The music department at Weston College decided to help students improve their performance skills by creating a custom app that would allow them to take part in guitar, drum and bass lessons over the web or on an iPad. After we set them up with Sony Z5 cameras and several iPad 2 devices, they were able to put together a professional-looking app, and roll it out not only at the college, but to several secondary schools in the area.
Creating condensed lessons
After being hit by a combination of growing student numbers and budget cuts, Weston College’s music faculty were beginning to feel the strain. “As a manager of a very busy and a very successful music course, I was confronted with, how would I teach one hundred plus students the guitar, for example, with a limited budget and limited hours?” explained Curriculum Manager Paul Raymond.
Aware that they were dealing with a generation of “digital natives” who were as likely to have learned an instrument by watching YouTube tutorials as by having traditional lessons, Paul and the rest of the music faculty decided to put together a series of condensed video lessons that students could view online. “Every one of our students uses the internet, uses YouTube as a resource to learn, whether they’re recording, practising or learning new tunes. That’s opened up a massive opportunity to us,” said music lecturer and bass tutor Richie Blake.
The college quickly realised that the video lessons would be useful outside the classroom too, and decided that rather than simply making them available on the school network, they’d place them on YouTube and, for maximum portability, create an app called iTutorus which would be available to students via iPad and iPhone. “I think using the iPad is particularly appropriate because it’s what students want to use. They naturally interact with technology; they’re digital natives and that’s how their minds work,” Paul explained.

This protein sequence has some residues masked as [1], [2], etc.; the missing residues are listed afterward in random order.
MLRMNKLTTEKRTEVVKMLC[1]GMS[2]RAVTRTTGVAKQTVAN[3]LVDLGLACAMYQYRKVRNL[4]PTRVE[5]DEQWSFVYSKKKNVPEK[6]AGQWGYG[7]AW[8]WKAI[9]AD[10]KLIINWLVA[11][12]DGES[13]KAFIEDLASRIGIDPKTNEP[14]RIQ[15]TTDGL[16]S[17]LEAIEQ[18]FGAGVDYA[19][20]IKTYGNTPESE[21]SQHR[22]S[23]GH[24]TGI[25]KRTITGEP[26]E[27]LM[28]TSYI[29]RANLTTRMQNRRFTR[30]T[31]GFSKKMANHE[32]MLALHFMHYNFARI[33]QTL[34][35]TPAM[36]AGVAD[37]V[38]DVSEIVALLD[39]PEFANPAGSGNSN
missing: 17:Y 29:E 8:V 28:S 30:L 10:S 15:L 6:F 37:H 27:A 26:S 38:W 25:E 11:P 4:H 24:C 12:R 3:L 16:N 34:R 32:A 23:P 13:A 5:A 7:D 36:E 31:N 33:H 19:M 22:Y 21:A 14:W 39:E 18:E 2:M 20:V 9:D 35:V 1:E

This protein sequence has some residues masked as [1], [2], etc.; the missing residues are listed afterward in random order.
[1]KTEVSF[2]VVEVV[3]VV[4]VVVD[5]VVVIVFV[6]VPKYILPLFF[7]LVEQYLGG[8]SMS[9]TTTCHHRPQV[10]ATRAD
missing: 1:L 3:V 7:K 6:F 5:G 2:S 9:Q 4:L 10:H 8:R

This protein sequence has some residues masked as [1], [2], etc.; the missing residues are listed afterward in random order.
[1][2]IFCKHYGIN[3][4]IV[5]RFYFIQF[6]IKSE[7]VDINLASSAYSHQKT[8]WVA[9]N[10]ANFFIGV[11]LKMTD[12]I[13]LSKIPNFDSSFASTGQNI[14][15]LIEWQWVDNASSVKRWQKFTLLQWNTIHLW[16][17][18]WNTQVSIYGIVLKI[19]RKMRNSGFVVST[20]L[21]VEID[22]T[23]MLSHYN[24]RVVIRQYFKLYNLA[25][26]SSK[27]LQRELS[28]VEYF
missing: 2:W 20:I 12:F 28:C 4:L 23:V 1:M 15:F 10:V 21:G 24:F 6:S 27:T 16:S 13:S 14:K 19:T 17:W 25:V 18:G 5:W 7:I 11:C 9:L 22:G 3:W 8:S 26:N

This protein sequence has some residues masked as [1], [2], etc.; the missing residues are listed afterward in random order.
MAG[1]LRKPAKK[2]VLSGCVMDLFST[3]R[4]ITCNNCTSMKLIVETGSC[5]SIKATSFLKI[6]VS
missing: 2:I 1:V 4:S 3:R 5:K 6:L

Developing the app
The app was initially developed by Richard King, one of Weston’s Audio Technicians, who’d previously done some development work for the iPhone. “Developing for the iPad is a challenge,” he told us. “Apple put a lot of restrictions on their developers, but that’s just to make the user experience better, so even though you have the challenge of developing around them, at the end you get something with an intuitive user interface and experience.”
Making the app as intuitive as possible was a key goal for Richard, along with making it “really fun to use” and ensuring that “students were able to access the content without the actual app getting in the way.”
Reactions from staff and students so far have been overwhelmingly positive. “My favourite thing is the way you can split the screen between the actual camera shot and the PDF, which you can scroll down at your own pace,” said guitar tutor Cliff Moore. “You can think, ‘I’ll pause that and learn that piece of music there,’ and then carry on with the lesson, and it’s just a beautiful, progressive move all the time.”
Sourcing content from students
To create content for the app, Weston turned to students from its Media Studies and Art & Design courses. Three musically inclined graphic design students were recruited to put together PDFs to run alongside the lessons, and a series of posters to promote iTutorus. As well as brushing up on their music theory, working on the iTutorus project has given students the opportunity to work with clients and to a brief – a key part of their FdA course. “It’s just good to get to work with clients, especially when you’re working in an area you love,” explained Nick Reardon, one of the trio of designers. “It’s been really good to get experience at industry level.”